Term Paper: Philips vs. Matsushita
Sample Term Paper
This term paper discusses two electronic giants Philips and Matsushita. This term paper will first analyze each company separately, and then in conclusion give recommendations.
Philips Electronics of Netherlands and Matsushita Company of Japan are two electronic giants today, according to the case under study, both the organizations started out as dynamic entities and were world leaders at different times in history, however recently both have experienced losses and have been forced to make strategic changes that would make the organizations competitive and profitable in the today’s global climate. This paper will first analyze each company separately, and then in conclusion give recommendations.
Philips Electronics of the Netherlands, one of the world’s biggest consumer electronics makers and Europe’s largest, is active in the areas of lighting, consumer electronics, domestic appliances, semiconductors, and medical systems. Philips has been shedding non-core businesses and acquiring and forming joint ventures in its core sectors, such as consumer electronics and medical imaging. An analysis will show the different aspects of the organization.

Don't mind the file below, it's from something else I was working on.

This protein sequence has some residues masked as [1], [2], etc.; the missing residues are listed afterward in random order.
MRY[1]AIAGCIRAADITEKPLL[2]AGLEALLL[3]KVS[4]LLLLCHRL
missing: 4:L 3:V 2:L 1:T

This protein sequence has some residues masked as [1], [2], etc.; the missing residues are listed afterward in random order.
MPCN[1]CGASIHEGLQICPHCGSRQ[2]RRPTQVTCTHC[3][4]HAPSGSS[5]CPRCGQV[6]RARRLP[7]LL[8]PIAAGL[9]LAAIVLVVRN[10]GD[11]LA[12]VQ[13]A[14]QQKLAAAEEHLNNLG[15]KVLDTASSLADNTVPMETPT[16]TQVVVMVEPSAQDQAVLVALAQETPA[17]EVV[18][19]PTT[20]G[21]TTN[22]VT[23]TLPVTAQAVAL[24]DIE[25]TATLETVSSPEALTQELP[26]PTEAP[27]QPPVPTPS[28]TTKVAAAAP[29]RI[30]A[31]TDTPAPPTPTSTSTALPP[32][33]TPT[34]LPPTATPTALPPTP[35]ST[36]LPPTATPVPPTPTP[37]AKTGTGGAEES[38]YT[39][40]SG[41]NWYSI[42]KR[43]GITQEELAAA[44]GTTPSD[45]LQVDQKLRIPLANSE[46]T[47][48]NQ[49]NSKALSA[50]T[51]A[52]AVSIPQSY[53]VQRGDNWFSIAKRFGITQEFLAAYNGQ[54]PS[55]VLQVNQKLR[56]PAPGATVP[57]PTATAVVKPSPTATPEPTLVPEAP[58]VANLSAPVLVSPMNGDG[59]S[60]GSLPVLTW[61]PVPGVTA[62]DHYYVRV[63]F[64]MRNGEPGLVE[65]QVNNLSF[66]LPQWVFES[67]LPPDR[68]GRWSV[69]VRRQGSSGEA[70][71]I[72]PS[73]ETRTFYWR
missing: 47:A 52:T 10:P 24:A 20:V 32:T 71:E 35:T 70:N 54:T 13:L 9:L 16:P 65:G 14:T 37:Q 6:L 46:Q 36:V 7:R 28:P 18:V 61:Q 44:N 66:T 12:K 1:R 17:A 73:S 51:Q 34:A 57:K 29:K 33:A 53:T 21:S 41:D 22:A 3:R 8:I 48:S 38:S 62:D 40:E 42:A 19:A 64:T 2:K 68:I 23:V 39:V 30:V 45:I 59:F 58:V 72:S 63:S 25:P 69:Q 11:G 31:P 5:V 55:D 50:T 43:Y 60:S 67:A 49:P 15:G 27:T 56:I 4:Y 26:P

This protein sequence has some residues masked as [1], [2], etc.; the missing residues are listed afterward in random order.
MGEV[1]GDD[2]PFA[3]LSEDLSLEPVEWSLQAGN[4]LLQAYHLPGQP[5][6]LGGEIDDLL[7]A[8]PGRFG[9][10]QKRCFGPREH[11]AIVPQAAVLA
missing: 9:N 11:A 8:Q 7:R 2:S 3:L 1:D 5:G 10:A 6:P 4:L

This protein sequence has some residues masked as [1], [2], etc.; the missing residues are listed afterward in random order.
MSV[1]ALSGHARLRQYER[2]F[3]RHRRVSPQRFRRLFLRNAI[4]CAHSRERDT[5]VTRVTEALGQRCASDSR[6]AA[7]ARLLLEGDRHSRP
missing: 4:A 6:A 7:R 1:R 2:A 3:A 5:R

It is important to analyze the reasons behind Philips’ success since its inception. From the very beginning, Philips always emphasized research and technology by investing a great deal in its labs and research units; this made it one of the leading innovators of technology and helped in keeping its hold on the market. Another factor was the organizational competitiveness between the two major functional divisions of the company, with marketing technology vying to outdo one another.
This would have continued with the Netherlands as the center of production and different marketing units worldwide, however the threat of Second World War changed everything, from its base in Netherlands, Philips transferred its asset to two countries, United States and United Kingdom. But after the war national organizations were created which were highly independent units, which produced and sold products according the requirements of their regional areas. The role of the central management in Netherlands decreased to a formality. Initially this was strength of the company as each National unit catered to the local demand, and helped it to grow till the 1960’s. Another strength of the organization is its’ relationship with its employees, the employees are one of the most well-paid, and the strength of the relationship was visible through innovation and productivity.
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